Animal health services - field delivery: review extension

This is a supplementary paper to the original report entitled "Field delivery of animal health services in Scotland: review", taking account of EU Exit, animal health and welfare legislation and COVID-19.

2 – EU Exit

2.1 The 2020 review highlighted the potential impact of EU exit on trade with the EU and third countries and, by implication, the increase in volumes of export health certification. Trade with Northern Ireland was highlighted as a potential issue with the resulting impact on Scottish ports. Recruitment of EU personnel, particularly veterinary staff to work in abattoirs, was also predicted.

2.2 It is over 18 months since the end of the transition period. The predicted increase in Export Health Certification has had a greater impact than expected particularly on the FSS notwithstanding that trade in meat and meat products is significantly below pre-EU exit levels. The required veterinary input into fish certification will require access to additional veterinary and technical resources.

2,3 Whilst the majority of certification is undertaken by private practitioners this adds cost impacting on competitiveness. In remote areas, with small veterinary practices, availability can be constrained particularly if there is a competing urgent animal health matter. The consequential risk is that the government becomes the default provider.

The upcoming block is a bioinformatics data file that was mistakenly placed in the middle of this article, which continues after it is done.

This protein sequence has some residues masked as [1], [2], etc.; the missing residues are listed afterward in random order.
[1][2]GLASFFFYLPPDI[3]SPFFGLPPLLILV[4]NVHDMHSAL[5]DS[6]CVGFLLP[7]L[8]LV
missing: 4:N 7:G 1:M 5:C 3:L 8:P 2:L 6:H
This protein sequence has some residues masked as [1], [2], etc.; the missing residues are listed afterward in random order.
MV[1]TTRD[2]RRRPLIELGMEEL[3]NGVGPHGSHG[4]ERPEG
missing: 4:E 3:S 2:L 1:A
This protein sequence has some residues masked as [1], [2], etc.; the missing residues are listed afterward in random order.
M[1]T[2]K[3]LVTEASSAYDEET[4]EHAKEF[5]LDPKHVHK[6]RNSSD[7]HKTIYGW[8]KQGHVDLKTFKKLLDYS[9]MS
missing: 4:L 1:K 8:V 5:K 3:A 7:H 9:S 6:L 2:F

2.4 Arrangements for trade with Northern Ireland have still to be finalised and there is uncertainty relating to the checks that will be required at ports such as Cairnryan. Implications of the impact of this work will need to be taken into account by the project team in developing the SVS.

2.5 To date there have been a limited number of trade deals completed which collectively account for a very small percentage of total trade in animals and animal products. Consequently, there is uncertainty regarding the resources required to meet this commitment. Organisations consulted commented that trade deals are likely to be 'paper heavy' and that robust surveillance will be required to underpin disease status and maintain confidence of trading partners. The SVS with a broad range of responsibilities was seen as a mechanism to ensure consistency of data collection, management and interpretation.

2.6 Recruitment of veterinary and technical staff is, as expected, an issue currently impacting predominantly on the work of the FSS and fish industry. APHA are managing to recruit effectively albeit with difficulties in some geographical areas. Whilst recruitment of veterinary staff is a significant issue, inspectors and other workers are also affected. There are also wider industry problems with sourcing enough staff which is impacting on production and animal welfare.

2.7 Other issues highlighted include:

  • a lack of clarity of the impact of import inspection requirements. These have been delayed until July 2022. Plants and bees account for more imports than animals, however, large volumes of animal products are imported
  • kennelling capacity for imported dogs inadequate and requires further investment
  • BIP work increasing markedly which will have resource implications
  • export of salmon now taking two rather than one day
  • reduced access to EU training courses



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